In return we will become even better at protecting you and safeguarding the most vulnerable in society. And, as your Chief Constable, I will work tirelessly to make sure that what we do is as transparent as possible and to explain the difficult decisions when we have to make them.
Together we can keep this one of the safest places to live in the country and stop those who make people's lives a misery.
Olivia Pinkney, Chief Constable, Hampshire Constabulary
To prevent crime by improving security, increasing vigilance, creating and maintaining a caring community and reducing opportunities for crime by increasing crime prevention awareness.
To assist the police in detecting crime by promoting effective communication and the prompt reporting of suspicious and criminal activity.
To reduce undue fear of crime by providing accurate information about risks and by promoting a sense of security and community spirit, particularly amongst the more vulnerable members of the community.
To improve police/community liaison by providing effective communications which warn Co-ordinators of local crime trends which they can disseminate to their scheme members, and by members informing the police of incidents when they occur.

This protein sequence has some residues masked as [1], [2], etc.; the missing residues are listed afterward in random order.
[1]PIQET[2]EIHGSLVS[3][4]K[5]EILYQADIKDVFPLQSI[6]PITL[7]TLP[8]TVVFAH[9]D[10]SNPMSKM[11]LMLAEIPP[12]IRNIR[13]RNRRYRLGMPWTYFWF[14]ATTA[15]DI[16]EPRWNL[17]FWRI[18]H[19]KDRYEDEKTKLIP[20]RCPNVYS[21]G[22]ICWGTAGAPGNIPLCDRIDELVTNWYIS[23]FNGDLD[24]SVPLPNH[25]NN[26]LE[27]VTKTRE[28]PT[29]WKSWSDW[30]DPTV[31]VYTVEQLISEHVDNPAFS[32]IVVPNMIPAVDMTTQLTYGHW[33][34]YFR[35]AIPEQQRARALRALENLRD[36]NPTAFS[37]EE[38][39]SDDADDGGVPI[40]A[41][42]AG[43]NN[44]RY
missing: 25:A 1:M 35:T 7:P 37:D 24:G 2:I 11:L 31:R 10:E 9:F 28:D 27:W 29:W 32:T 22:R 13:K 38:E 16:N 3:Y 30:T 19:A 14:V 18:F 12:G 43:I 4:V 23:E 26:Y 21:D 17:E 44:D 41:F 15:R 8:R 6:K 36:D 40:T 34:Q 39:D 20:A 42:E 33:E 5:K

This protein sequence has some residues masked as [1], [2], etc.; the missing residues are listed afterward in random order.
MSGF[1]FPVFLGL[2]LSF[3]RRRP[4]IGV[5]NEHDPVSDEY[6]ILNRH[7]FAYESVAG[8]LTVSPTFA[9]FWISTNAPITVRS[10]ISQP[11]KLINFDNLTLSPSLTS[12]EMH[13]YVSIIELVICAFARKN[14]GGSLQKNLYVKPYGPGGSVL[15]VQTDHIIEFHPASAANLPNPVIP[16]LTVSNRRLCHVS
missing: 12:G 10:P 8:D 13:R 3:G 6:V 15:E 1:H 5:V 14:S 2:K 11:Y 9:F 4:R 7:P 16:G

Message sent by
Action Fraud (Action Fraud, Administrator, National)
The City of London Police, in partnership with Get Safe Online, has put together a National Cyber Crime Survey. Its purpose is to learn about people’s awareness of online safety and experiences of cybercrime, with a view to improve our knowledge and understanding and to help provide a better response to victims. The results will help police forces gain a better idea of the challenges they are facing. If you have a spare 15 minutes, we would be grateful if you could complete a short questionnaire. The link can be found here: https://www.surveymonkey.co.uk/r/CybercrimeSurvey2016